Cadbury adopts Fairtrade source
The Fairtrade movement hailed a major breakthrough yesterday with the announcement that Britain’s biggest-selling chocolate brand was switching to the ethical standard. Cadbury’s Dairy Milk, which sells 300 million bars a year in the UK and Ireland, will source its cocoa from Fairtrade farmers in Ghana, the biggest brand of its kind to make the move.
“This is groundbreaking news for thousands of small farmers in Ghana, enabling all those who buy it to make a real difference,” said Cadbury’s chief executive, Todd Stitzer. The Fairtrade mark was set up as a way of guaranteeing developing world farmers a bigger share of the money generated from products using their raw materials. Some 7.5 million people, including farmers, workers and their families, benefit from products displaying the Fairtrade symbol.
“Farmers are saying that it’s impossible to make ends meet,” said Fairtrade’s head, Harriet Lamb. “People don’t see cocoa as a future. They don’t get enough cash from cocoa so there’s not enough investment.” The new project is designed to create a “virtuous circle” by putting a floor on the price and offering a premium for higher quality beans. “With more income, farmers invest to improve quality and productivity,” she added. “Then they start to spread the benefits and you see banks popping up in villages and thriving markets appearing.”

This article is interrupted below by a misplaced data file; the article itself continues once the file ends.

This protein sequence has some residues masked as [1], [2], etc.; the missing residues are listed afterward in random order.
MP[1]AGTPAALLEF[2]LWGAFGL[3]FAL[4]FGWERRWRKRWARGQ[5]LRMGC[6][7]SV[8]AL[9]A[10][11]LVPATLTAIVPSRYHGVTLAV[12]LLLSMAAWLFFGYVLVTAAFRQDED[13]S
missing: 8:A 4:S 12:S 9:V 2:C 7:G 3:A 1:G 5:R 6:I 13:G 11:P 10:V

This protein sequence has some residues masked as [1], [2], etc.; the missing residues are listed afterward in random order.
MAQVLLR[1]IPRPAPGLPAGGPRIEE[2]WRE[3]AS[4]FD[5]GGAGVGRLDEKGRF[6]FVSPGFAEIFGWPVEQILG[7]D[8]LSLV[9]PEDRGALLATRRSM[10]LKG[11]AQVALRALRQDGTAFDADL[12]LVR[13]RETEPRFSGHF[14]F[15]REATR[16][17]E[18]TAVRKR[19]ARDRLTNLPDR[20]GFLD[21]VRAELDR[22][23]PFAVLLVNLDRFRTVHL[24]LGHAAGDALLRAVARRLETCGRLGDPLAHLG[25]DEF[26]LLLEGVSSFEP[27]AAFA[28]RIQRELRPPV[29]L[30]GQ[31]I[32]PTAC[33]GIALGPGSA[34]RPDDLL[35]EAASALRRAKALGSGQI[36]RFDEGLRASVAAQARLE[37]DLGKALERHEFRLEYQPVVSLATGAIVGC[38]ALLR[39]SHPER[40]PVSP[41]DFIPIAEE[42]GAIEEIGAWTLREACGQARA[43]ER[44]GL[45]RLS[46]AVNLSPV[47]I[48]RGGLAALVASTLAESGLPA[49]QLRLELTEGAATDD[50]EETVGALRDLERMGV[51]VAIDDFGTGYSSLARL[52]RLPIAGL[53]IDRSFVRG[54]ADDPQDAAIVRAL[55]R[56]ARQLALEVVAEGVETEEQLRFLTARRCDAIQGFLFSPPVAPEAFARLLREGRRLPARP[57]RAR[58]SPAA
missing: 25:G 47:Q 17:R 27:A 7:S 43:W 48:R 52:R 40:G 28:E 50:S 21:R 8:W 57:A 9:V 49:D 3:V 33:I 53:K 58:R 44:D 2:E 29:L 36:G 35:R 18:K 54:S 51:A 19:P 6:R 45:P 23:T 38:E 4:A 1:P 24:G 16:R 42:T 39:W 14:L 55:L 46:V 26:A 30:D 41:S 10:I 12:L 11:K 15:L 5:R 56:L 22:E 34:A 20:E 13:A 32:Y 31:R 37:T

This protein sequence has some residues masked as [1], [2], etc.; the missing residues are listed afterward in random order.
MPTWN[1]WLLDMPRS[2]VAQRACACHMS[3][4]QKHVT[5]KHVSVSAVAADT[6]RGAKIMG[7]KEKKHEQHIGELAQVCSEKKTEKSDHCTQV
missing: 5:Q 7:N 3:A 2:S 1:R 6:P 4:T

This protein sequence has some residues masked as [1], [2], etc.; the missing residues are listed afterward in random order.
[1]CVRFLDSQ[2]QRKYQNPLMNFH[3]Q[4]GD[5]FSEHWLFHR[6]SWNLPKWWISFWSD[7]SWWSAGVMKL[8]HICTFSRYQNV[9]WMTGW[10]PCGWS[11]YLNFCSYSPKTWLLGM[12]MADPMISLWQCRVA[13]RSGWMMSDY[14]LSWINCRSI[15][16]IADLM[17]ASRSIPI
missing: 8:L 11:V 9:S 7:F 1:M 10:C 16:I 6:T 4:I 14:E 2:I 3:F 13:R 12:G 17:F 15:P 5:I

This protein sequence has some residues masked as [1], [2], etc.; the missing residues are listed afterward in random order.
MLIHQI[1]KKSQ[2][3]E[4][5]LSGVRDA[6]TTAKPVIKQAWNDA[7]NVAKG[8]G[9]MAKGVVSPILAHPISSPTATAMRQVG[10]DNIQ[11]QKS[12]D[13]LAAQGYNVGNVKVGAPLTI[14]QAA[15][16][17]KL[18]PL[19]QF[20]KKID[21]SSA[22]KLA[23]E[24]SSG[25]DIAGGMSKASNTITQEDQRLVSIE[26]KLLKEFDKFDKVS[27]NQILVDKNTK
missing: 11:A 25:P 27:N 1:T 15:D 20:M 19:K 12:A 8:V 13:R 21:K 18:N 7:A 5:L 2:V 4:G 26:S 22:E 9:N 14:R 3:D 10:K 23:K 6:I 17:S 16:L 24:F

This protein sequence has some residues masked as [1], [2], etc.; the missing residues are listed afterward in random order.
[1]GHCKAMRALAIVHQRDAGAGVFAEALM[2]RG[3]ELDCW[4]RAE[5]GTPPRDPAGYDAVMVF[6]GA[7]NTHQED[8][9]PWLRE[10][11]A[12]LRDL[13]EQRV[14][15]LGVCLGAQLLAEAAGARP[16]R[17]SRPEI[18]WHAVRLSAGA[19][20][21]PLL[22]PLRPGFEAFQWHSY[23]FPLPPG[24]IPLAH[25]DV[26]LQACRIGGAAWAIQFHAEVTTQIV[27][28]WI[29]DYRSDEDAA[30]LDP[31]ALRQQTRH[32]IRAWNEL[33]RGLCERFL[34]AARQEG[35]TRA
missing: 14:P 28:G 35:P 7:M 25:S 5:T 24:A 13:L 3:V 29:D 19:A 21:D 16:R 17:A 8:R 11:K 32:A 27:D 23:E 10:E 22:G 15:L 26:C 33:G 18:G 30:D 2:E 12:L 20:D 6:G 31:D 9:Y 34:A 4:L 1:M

Forty thousand of Ghana’s 700,000 cocoa farmers will benefit from the first phase of the Cadbury venture, tripling the country’s Fairtrade cocoa production. “Young people are giving up and moving to the cities where there are often no jobs,” Ms Lamb said. “We hope this can be a turning point for the industry.”
Benjamin Atiemo from the cocoa-growing village of Adjeikrom expects to benefit. He said he was concerned about the future of cocoa unless farmers could increase their yields and incomes. Ms Lamb said seven out of 10 people in the UK had heard of Fairtrade products and would buy them if their favourite brands offered the choice.
Cocoa is Ghana’s biggest cash crop and second-largest export earner. The industry has encountered increasing difficulties. Deforestation has reduced the necessary rainforest cover for cocoa cultivation and fragmentation of cocoa farms into hundreds of thousands of smallholdings has inhibited investment.
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